Interview: The Lucas Brothers Talk The War On Drugs & Why The Rock Would Be The Perfect President

The potential black futurists shelve out plenty of truths in their Netflix special, On Drugs and give VIBE the perfect reason why Dwanye Johnson can rule the free world.  

On Friday (May 12), a tectonic shift occurred on Capitol Hill when attorney general Jeff Sessions overturned an Obama-era policy and incited prosecutors all over the country to give low-level drug offenders the harshest penalties, leaving open a chance to extend mandatory prison sentences. While Sessions denied that his memo would affect low-level crimes, he assured that his agenda would lay a heavier hand on crime than former President Obama and former attorney general Eric Holder. “Drug trafficking is an inherently dangerous and violent business,” Sessions said. “If you want to collect a drug debt, you can’t file a lawsuit in court. You collect it with the barrel of a gun.”

The pressure to extend the exhausting and problematic war on drugs has often gone unnoticed in Trump's administration, given the constant rainfall of other scandals but just weeks earlier, comedic duo Keith and Kenny Lucas shared their thoughts on the matter in the form of their first Netflix stand-up special, Lucas Brothers: On Drugs. Known for their animated series Lucas Bros. Moving Company and cameos in 21 Jump Street and Lady Dynamite, the duo decided to take their first stand-up special in a political, but light note.

The funny men blend their deadpan stoner comedy with their hatred for Richard Nixon, the purveyor of the war on drugs (or what they call the war on ni**as who want to have fun). “One of [Nixon’s] aides, Rob Halderman, even stated that they started the war on drugs to minimise the impact of black folks on the far left,” Keith said. “So there was intent with the policies with Ronald Reagan later doubling down on it.” But the brothers believe there could be one man to bring the earth back to a comforting axis–Dwayne “The Rock” Johnson.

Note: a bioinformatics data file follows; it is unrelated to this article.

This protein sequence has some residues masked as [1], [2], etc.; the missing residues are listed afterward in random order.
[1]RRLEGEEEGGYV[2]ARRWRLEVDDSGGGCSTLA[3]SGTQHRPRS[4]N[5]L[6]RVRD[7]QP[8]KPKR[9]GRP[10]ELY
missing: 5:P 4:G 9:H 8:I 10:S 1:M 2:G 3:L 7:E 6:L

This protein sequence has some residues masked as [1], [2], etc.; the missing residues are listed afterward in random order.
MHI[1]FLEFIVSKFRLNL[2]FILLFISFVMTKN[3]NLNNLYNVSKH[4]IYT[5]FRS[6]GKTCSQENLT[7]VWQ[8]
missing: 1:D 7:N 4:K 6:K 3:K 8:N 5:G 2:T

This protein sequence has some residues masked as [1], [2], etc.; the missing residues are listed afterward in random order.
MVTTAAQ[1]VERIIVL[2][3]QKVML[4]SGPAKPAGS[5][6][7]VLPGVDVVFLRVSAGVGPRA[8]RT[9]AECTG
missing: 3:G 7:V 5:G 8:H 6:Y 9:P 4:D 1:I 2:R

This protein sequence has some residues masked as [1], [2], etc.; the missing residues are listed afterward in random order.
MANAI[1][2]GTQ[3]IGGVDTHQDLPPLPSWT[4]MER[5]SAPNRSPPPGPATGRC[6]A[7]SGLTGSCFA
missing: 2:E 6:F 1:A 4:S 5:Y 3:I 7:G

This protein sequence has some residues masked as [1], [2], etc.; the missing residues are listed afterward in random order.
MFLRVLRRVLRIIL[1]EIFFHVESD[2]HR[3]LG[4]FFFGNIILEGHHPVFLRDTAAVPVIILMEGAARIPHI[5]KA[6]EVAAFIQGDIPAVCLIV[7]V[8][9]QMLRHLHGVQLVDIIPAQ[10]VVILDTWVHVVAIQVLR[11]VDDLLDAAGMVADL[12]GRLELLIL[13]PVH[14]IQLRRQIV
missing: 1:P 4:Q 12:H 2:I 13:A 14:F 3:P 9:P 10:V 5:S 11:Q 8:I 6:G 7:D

“I think The Rock is the dream that Martin Luther King Jr. talked about,” Kenny explained. “He's a combination of Obama, the celebrity of Trump but the ability to speak like Obama.” The idea of the actor as a post-Trump candidate seems more believable these days since just this week, the Baywatch star toyed around with the idea in his interview with GQ.

The potential black futurists shelve out plenty of truths in the special and our chat, from the joy in OJ Simpson jokes to their dislike for the Trump administration.


VIBE: What inspired the focus for On Drugs?

Kenny: We have been developing our routine for about almost eight years and when we were scanning the material, we noticed there were characteristics between the jokes that connected to a larger topic so from there we thought, we should have it more systematic.

Keith: We decided to focus it more on the war on drugs since it's impacted us in so many ways. First, our dad went to prison and second, it’s tough to get drugs when there's a war being waged against drug dealers. Technically, our material fits into the theme.